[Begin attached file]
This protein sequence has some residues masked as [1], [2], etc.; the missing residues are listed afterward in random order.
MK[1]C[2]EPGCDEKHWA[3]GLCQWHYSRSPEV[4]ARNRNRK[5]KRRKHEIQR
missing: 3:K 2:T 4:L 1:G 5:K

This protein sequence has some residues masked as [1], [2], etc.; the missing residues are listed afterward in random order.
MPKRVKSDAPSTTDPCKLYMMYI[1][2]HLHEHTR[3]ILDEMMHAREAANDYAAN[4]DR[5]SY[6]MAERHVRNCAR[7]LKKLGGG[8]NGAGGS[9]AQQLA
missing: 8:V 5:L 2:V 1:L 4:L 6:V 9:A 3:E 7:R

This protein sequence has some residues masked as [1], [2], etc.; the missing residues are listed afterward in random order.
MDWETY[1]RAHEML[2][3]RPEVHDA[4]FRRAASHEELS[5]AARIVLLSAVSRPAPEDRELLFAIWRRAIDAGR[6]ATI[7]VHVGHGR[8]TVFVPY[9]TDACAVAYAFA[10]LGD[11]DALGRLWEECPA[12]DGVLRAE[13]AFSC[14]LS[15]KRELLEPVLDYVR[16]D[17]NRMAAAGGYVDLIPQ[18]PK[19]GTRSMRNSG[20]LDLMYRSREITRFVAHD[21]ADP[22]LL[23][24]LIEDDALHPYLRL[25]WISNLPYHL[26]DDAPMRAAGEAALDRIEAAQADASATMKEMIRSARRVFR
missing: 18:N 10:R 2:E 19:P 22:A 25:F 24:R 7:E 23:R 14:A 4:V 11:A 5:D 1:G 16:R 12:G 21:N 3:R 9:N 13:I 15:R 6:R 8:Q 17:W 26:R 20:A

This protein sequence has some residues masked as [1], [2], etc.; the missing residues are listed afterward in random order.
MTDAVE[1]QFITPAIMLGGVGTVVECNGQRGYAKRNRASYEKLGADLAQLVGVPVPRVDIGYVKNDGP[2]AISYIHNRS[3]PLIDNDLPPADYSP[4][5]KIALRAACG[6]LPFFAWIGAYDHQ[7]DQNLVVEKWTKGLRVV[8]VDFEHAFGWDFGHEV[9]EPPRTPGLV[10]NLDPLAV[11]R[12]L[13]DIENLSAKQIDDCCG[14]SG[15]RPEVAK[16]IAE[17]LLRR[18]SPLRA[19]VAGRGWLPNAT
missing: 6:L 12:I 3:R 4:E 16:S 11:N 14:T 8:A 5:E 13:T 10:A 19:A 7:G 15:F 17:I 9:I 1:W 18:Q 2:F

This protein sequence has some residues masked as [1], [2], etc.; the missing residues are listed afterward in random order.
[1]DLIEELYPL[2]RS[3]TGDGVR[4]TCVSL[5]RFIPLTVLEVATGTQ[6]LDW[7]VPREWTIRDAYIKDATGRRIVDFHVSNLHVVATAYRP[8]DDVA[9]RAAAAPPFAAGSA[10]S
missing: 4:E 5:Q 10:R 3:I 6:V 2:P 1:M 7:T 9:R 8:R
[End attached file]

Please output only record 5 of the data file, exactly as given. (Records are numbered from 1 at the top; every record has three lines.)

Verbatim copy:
This protein sequence has some residues masked as [1], [2], etc.; the missing residues are listed afterward in random order.
[1]DLIEELYPL[2]RS[3]TGDGVR[4]TCVSL[5]RFIPLTVLEVATGTQ[6]LDW[7]VPREWTIRDAYIKDATGRRIVDFHVSNLHVVATAYRP[8]DDVA[9]RAAAAPPFAAGSA[10]S
missing: 4:E 5:Q 10:R 3:I 6:V 2:P 1:M 7:T 9:R 8:R